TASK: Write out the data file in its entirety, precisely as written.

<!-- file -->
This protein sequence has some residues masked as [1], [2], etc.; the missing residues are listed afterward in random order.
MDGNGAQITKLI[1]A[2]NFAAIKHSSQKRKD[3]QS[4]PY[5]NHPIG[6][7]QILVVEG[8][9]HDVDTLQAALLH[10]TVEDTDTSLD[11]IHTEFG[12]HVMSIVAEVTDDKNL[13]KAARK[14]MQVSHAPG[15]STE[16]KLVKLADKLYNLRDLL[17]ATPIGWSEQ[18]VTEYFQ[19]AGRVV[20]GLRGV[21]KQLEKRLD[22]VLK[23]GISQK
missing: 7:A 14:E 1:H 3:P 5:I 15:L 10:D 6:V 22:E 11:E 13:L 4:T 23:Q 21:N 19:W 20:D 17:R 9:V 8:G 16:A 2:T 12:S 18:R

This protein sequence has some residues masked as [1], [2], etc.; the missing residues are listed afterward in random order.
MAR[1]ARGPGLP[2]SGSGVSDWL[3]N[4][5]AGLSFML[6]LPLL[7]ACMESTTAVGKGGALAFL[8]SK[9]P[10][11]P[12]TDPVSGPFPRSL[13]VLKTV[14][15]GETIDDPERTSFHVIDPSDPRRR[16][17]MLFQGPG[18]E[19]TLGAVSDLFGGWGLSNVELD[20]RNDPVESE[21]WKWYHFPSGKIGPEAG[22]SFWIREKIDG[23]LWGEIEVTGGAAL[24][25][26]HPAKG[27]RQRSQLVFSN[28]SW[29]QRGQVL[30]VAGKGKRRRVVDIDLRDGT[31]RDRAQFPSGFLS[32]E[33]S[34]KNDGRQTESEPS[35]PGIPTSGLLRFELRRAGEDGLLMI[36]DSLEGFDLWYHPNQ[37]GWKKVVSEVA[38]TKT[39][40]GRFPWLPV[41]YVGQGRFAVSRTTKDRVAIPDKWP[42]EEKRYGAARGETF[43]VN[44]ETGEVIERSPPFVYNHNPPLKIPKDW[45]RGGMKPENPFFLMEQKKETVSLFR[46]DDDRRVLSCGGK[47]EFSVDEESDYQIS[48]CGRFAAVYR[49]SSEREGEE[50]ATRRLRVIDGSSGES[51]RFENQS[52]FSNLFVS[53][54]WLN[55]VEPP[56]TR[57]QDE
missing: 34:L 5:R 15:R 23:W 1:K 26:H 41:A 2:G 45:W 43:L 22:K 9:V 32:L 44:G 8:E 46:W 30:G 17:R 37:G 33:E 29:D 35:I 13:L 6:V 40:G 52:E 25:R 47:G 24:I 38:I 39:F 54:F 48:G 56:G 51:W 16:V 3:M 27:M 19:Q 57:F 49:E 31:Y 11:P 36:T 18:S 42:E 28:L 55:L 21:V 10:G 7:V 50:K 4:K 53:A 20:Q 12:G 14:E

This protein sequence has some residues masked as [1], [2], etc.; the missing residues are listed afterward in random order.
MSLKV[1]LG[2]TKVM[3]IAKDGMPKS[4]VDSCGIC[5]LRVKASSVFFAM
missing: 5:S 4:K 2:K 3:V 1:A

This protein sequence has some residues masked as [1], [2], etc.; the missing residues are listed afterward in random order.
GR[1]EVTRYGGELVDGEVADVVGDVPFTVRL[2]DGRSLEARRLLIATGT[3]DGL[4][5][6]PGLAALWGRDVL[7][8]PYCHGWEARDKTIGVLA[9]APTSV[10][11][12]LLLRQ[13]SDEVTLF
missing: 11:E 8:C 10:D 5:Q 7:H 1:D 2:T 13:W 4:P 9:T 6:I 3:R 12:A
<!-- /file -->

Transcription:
This protein sequence has some residues masked as [1], [2], etc.; the missing residues are listed afterward in random order.
MDGNGAQITKLI[1]A[2]NFAAIKHSSQKRKD[3]QS[4]PY[5]NHPIG[6][7]QILVVEG[8][9]HDVDTLQAALLH[10]TVEDTDTSLD[11]IHTEFG[12]HVMSIVAEVTDDKNL[13]KAARK[14]MQVSHAPG[15]STE[16]KLVKLADKLYNLRDLL[17]ATPIGWSEQ[18]VTEYFQ[19]AGRVV[20]GLRGV[21]KQLEKRLD[22]VLK[23]GISQK
missing: 7:A 14:E 1:H 3:P 5:I 15:L 10:D 6:V 22:E 11:E 13:L 4:T 23:Q 21:N 19:W 20:D 17:R 9:V 8:G 16:A 2:T 12:S 18:R

This protein sequence has some residues masked as [1], [2], etc.; the missing residues are listed afterward in random order.
MAR[1]ARGPGLP[2]SGSGVSDWL[3]N[4][5]AGLSFML[6]LPLL[7]ACMESTTAVGKGGALAFL[8]SK[9]P[10][11]P[12]TDPVSGPFPRSL[13]VLKTV[14][15]GETIDDPERTSFHVIDPSDPRRR[16][17]MLFQGPG[18]E[19]TLGAVSDLFGGWGLSNVELD[20]RNDPVESE[21]WKWYHFPSGKIGPEAG[22]SFWIREKIDG[23]LWGEIEVTGGAAL[24][25][26]HPAKG[27]RQRSQLVFSN[28]SW[29]QRGQVL[30]VAGKGKRRRVVDIDLRDGT[31]RDRAQFPSGFLS[32]E[33]S[34]KNDGRQTESEPS[35]PGIPTSGLLRFELRRAGEDGLLMI[36]DSLEGFDLWYHPNQ[37]GWKKVVSEVA[38]TKT[39][40]GRFPWLPV[41]YVGQGRFAVSRTTKDRVAIPDKWP[42]EEKRYGAARGETF[43]VN[44]ETGEVIERSPPFVYNHNPPLKIPKDW[45]RGGMKPENPFFLMEQKKETVSLFR[46]DDDRRVLSCGGK[47]EFSVDEESDYQIS[48]CGRFAAVYR[49]SSEREGEE[50]ATRRLRVIDGSSGES[51]RFENQS[52]FSNLFVS[53][54]WLN[55]VEPP[56]TR[57]QDE
missing: 34:L 5:R 15:R 23:W 1:K 26:H 41:A 2:G 45:W 43:L 22:K 9:V 32:L 44:G 8:E 46:W 30:G 17:R 37:G 33:E 29:D 35:I 13:L 6:V 40:G 52:E 25:R 47:G 24:I 38:I 39:F 54:F 48:G 56:G 51:W 16:V 3:M 27:M 19:Q 57:F 49:E 31:Y 11:P 36:T 18:S 42:E 28:L 55:L 21:V 10:G 7:V 50:K 4:K 53:A 20:Q 12:G 14:E

This protein sequence has some residues masked as [1], [2], etc.; the missing residues are listed afterward in random order.
MSLKV[1]LG[2]TKVM[3]IAKDGMPKS[4]VDSCGIC[5]LRVKASSVFFAM
missing: 5:S 4:K 2:K 3:V 1:A

This protein sequence has some residues masked as [1], [2], etc.; the missing residues are listed afterward in random order.
GR[1]EVTRYGGELVDGEVADVVGDVPFTVRL[2]DGRSLEARRLLIATGT[3]DGL[4][5][6]PGLAALWGRDVL[7][8]PYCHGWEARDKTIGVLA[9]APTSV[10][11][12]LLLRQ[13]SDEVTLF
missing: 11:E 8:C 10:D 5:Q 7:H 1:D 2:T 13:W 4:P 9:T 6:I 3:R 12:A